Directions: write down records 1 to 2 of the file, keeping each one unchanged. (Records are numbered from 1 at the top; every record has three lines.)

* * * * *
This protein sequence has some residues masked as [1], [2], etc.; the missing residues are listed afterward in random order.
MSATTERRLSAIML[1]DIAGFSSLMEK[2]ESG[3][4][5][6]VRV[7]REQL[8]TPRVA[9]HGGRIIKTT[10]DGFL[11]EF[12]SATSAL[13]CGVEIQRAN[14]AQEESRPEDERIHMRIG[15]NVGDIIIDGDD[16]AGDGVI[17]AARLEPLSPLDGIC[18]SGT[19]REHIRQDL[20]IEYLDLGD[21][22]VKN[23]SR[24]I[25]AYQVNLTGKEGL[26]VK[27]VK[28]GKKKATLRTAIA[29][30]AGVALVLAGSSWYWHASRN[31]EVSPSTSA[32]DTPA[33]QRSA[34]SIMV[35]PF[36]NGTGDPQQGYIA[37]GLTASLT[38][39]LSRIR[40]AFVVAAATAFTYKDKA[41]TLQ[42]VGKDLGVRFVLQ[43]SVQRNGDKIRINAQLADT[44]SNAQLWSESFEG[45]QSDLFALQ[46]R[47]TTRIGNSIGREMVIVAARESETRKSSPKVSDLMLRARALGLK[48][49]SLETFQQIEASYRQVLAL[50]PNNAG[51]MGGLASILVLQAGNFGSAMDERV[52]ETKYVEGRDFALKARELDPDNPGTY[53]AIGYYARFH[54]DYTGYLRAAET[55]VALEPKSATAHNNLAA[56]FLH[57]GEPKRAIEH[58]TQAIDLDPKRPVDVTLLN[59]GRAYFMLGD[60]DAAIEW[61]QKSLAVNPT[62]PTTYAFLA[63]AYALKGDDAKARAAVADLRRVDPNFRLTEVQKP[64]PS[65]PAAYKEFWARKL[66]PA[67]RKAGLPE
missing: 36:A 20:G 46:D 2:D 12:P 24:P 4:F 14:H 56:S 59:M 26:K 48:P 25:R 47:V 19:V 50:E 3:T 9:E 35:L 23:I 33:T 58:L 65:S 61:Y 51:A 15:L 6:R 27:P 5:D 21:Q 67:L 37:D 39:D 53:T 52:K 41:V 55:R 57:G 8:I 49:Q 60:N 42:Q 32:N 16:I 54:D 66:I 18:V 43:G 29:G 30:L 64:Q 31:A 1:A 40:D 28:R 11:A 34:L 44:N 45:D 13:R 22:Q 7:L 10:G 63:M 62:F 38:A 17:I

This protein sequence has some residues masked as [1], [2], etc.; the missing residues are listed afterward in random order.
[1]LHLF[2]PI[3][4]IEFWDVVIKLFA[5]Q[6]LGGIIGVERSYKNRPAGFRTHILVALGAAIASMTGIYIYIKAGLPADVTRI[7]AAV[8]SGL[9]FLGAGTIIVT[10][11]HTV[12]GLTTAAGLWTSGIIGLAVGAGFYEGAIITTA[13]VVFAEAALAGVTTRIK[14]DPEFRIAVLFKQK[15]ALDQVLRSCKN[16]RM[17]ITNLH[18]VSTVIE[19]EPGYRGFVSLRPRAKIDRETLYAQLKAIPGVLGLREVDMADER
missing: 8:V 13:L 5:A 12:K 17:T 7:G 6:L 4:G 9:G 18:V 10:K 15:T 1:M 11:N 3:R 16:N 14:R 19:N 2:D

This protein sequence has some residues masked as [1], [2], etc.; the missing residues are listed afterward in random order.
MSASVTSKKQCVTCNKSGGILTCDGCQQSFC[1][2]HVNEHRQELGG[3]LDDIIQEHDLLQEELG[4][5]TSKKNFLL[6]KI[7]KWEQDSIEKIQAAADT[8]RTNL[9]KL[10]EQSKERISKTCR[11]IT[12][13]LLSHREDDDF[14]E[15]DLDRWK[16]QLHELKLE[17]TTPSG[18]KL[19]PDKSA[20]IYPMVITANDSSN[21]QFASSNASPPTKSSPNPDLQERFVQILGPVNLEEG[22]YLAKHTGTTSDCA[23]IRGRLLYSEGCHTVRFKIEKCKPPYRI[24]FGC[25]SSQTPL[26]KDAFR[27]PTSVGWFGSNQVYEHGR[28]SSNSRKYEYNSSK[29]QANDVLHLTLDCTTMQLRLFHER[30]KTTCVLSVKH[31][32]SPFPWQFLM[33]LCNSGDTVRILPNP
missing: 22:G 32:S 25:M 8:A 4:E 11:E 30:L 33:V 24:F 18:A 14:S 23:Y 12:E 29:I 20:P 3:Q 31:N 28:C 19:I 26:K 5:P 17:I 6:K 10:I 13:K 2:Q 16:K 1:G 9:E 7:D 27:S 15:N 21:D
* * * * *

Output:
This protein sequence has some residues masked as [1], [2], etc.; the missing residues are listed afterward in random order.
MSATTERRLSAIML[1]DIAGFSSLMEK[2]ESG[3][4][5][6]VRV[7]REQL[8]TPRVA[9]HGGRIIKTT[10]DGFL[11]EF[12]SATSAL[13]CGVEIQRAN[14]AQEESRPEDERIHMRIG[15]NVGDIIIDGDD[16]AGDGVI[17]AARLEPLSPLDGIC[18]SGT[19]REHIRQDL[20]IEYLDLGD[21][22]VKN[23]SR[24]I[25]AYQVNLTGKEGL[26]VK[27]VK[28]GKKKATLRTAIA[29][30]AGVALVLAGSSWYWHASRN[31]EVSPSTSA[32]DTPA[33]QRSA[34]SIMV[35]PF[36]NGTGDPQQGYIA[37]GLTASLT[38][39]LSRIR[40]AFVVAAATAFTYKDKA[41]TLQ[42]VGKDLGVRFVLQ[43]SVQRNGDKIRINAQLADT[44]SNAQLWSESFEG[45]QSDLFALQ[46]R[47]TTRIGNSIGREMVIVAARESETRKSSPKVSDLMLRARALGLK[48][49]SLETFQQIEASYRQVLAL[50]PNNAG[51]MGGLASILVLQAGNFGSAMDERV[52]ETKYVEGRDFALKARELDPDNPGTY[53]AIGYYARFH[54]DYTGYLRAAET[55]VALEPKSATAHNNLAA[56]FLH[57]GEPKRAIEH[58]TQAIDLDPKRPVDVTLLN[59]GRAYFMLGD[60]DAAIEW[61]QKSLAVNPT[62]PTTYAFLA[63]AYALKGDDAKARAAVADLRRVDPNFRLTEVQKP[64]PS[65]PAAYKEFWARKL[66]PA[67]RKAGLPE
missing: 36:A 20:G 46:D 2:D 12:P 24:P 4:F 14:H 56:S 59:M 26:K 48:P 25:R 47:V 19:V 50:E 3:T 9:E 35:L 23:I 33:T 58:L 65:S 61:Y 51:A 15:L 6:R 27:P 5:D 21:Q 67:L 37:D 39:D 53:T 52:K 41:V 55:R 57:G 8:I 49:Q 60:N 42:Q 32:N 16:I 54:D 66:I 18:V 43:G 29:G 30:L 64:Q 31:A 1:A 40:D 28:R 11:A 34:L 44:N 45:D 13:R 22:Q 7:L 10:G 63:M 62:F 38:A 17:I

This protein sequence has some residues masked as [1], [2], etc.; the missing residues are listed afterward in random order.
[1]LHLF[2]PI[3][4]IEFWDVVIKLFA[5]Q[6]LGGIIGVERSYKNRPAGFRTHILVALGAAIASMTGIYIYIKAGLPADVTRI[7]AAV[8]SGL[9]FLGAGTIIVT[10][11]HTV[12]GLTTAAGLWTSGIIGLAVGAGFYEGAIITTA[13]VVFAEAALAGVTTRIK[14]DPEFRIAVLFKQK[15]ALDQVLRSCKN[16]RM[17]ITNLH[18]VSTVIE[19]EPGYRGFVSLRPRAKIDRETLYAQLKAIPGVLGLREVDMADER
missing: 8:V 13:L 5:A 12:K 17:T 7:G 6:L 4:G 9:G 18:V 10:K 15:T 1:M 11:N 3:R 16:N 14:R 19:N 2:D